America's Prison Generation

 

Excerpts from an article in Newsweek Magazine November 13, 2000 by Ellis Cose.

As America puts away millions of prisoners, many black and Latino, the neighborhoods they leave behind are growing even more unstable. Newsweek reports on the tangled culture of the Prison Generation, and the debate over how to reclaim troubled lives. In Texas the total inmate population has grown nearly 500 percent in less than a quarter of a century. Upwards of 220,000 people are incarcerated there. Only the much larger state of California (with 240,000 prisoners) has more residents locked down than the Lone Star State. And though California's total prison population dipped slightly for the first time in decades this year, it seems poised to resume its upward climb. Fearful of the emergence of young so-called super predators, Californians this March passed an initiative targeting underage offenders. As a result, in the next five years the state will send an estimated 5,600 youth to adult prisons who normally would have gone to the Youth Authority or county jails. America's rate of imprisonment is the highest on the planet, since we recently passed Russia, our only real rival, according to an analysis last month by Washington's nonprofit Sentencing Project. We have become the nation of jailers. Check this and a follow-up article called Crime and Punishment where a Texas scholar argues for tough sentences in prisons better designed to rehabilitate. Newsweek magazine. newsweek.msnbc.com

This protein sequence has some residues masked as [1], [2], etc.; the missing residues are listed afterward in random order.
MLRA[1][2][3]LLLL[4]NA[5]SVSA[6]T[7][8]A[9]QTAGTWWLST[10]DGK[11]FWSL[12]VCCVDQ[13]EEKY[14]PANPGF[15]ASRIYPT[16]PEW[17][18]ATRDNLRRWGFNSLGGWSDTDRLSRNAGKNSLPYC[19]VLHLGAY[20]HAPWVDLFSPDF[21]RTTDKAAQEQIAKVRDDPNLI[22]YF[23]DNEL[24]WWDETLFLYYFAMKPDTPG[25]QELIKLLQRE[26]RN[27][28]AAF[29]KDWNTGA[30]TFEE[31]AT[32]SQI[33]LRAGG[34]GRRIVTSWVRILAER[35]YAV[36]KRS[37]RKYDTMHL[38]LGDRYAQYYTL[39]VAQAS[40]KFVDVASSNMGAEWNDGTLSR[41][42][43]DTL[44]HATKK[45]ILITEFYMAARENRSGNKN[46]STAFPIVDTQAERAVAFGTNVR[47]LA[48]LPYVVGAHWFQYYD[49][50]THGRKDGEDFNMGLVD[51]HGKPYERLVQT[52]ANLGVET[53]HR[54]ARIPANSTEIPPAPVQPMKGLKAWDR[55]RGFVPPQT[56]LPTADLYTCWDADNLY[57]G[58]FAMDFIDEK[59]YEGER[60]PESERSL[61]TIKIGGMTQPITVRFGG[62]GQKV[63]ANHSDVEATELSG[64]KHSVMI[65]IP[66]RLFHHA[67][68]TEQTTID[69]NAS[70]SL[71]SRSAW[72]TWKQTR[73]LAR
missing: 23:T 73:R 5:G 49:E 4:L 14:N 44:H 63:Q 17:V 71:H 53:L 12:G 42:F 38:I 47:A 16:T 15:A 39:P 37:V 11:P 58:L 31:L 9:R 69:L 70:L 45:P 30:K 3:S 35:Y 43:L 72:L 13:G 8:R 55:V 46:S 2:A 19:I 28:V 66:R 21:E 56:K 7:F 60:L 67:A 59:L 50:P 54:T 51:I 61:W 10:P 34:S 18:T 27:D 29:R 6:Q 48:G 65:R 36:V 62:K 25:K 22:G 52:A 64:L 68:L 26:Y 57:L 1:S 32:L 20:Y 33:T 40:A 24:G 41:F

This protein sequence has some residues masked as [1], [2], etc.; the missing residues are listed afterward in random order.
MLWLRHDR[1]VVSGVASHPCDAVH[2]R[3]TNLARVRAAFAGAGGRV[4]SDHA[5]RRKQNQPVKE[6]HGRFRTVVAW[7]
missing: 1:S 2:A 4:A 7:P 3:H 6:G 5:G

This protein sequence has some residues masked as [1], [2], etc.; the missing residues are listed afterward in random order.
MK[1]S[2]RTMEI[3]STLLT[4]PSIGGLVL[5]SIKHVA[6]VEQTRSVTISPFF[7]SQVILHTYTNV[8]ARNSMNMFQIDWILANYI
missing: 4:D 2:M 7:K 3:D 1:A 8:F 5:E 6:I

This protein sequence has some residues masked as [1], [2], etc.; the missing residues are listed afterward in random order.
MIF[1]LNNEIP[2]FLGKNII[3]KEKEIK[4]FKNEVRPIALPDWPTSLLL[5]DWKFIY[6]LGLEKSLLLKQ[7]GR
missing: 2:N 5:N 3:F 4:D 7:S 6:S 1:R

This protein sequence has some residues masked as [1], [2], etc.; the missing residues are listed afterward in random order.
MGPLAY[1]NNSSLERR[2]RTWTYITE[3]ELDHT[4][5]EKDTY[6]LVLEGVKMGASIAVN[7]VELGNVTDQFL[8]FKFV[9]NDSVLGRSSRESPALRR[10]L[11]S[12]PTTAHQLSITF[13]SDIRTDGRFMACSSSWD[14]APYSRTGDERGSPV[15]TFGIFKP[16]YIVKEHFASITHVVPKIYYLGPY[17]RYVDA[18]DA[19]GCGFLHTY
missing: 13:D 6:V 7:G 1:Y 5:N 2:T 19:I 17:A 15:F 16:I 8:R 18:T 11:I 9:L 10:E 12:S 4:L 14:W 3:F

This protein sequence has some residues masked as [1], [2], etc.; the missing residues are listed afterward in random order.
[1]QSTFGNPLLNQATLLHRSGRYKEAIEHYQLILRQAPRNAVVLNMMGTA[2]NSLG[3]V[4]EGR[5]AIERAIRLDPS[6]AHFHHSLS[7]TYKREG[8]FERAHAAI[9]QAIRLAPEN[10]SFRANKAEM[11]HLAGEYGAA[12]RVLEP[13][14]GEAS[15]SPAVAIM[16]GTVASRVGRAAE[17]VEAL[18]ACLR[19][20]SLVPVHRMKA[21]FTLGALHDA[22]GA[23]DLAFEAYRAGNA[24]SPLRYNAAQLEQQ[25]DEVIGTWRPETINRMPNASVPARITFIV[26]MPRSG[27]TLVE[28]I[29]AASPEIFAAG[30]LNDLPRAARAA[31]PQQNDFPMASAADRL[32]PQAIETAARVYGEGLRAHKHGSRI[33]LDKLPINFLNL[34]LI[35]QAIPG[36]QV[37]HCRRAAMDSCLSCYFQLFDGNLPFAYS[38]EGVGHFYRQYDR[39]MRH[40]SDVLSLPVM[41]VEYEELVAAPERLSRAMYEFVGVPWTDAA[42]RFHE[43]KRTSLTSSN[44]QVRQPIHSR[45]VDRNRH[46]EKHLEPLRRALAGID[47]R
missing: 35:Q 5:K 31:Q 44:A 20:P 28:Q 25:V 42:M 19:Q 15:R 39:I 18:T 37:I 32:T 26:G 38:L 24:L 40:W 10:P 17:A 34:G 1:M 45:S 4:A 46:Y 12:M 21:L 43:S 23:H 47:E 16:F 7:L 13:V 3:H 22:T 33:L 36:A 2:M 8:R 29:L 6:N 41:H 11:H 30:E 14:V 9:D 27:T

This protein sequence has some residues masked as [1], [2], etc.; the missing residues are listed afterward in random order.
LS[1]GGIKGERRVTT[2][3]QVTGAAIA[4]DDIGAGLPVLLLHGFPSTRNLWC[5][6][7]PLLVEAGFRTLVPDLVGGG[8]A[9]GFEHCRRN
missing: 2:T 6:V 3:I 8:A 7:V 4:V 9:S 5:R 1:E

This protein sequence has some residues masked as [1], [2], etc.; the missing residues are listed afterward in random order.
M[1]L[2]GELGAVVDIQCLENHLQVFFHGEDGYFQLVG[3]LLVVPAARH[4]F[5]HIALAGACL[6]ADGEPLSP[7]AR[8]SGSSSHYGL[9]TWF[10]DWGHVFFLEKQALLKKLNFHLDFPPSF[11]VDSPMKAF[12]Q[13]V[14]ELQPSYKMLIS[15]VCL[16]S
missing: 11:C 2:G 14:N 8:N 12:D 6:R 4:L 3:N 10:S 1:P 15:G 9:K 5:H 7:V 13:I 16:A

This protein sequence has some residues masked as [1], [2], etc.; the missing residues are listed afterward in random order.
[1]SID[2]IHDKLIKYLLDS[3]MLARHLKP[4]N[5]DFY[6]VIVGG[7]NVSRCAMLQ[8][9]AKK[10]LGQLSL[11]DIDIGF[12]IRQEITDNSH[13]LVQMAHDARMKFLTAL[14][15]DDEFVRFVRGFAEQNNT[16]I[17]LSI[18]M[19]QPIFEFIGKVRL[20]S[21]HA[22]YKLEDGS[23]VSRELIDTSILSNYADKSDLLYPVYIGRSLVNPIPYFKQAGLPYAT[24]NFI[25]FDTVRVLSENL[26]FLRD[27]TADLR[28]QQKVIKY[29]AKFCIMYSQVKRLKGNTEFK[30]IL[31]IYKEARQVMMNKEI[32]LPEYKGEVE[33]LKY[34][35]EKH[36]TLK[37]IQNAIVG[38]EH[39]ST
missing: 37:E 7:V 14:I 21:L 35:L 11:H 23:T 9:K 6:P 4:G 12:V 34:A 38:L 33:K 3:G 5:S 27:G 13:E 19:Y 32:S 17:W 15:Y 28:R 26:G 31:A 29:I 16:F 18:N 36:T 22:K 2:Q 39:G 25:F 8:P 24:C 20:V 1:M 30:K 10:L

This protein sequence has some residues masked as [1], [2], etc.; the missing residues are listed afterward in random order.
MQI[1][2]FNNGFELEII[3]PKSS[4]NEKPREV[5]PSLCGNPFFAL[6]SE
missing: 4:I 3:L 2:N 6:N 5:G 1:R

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Prisons don't rehabilitate, they don't punish, they don't protect, so what the hell do they do? - Jerry Brown

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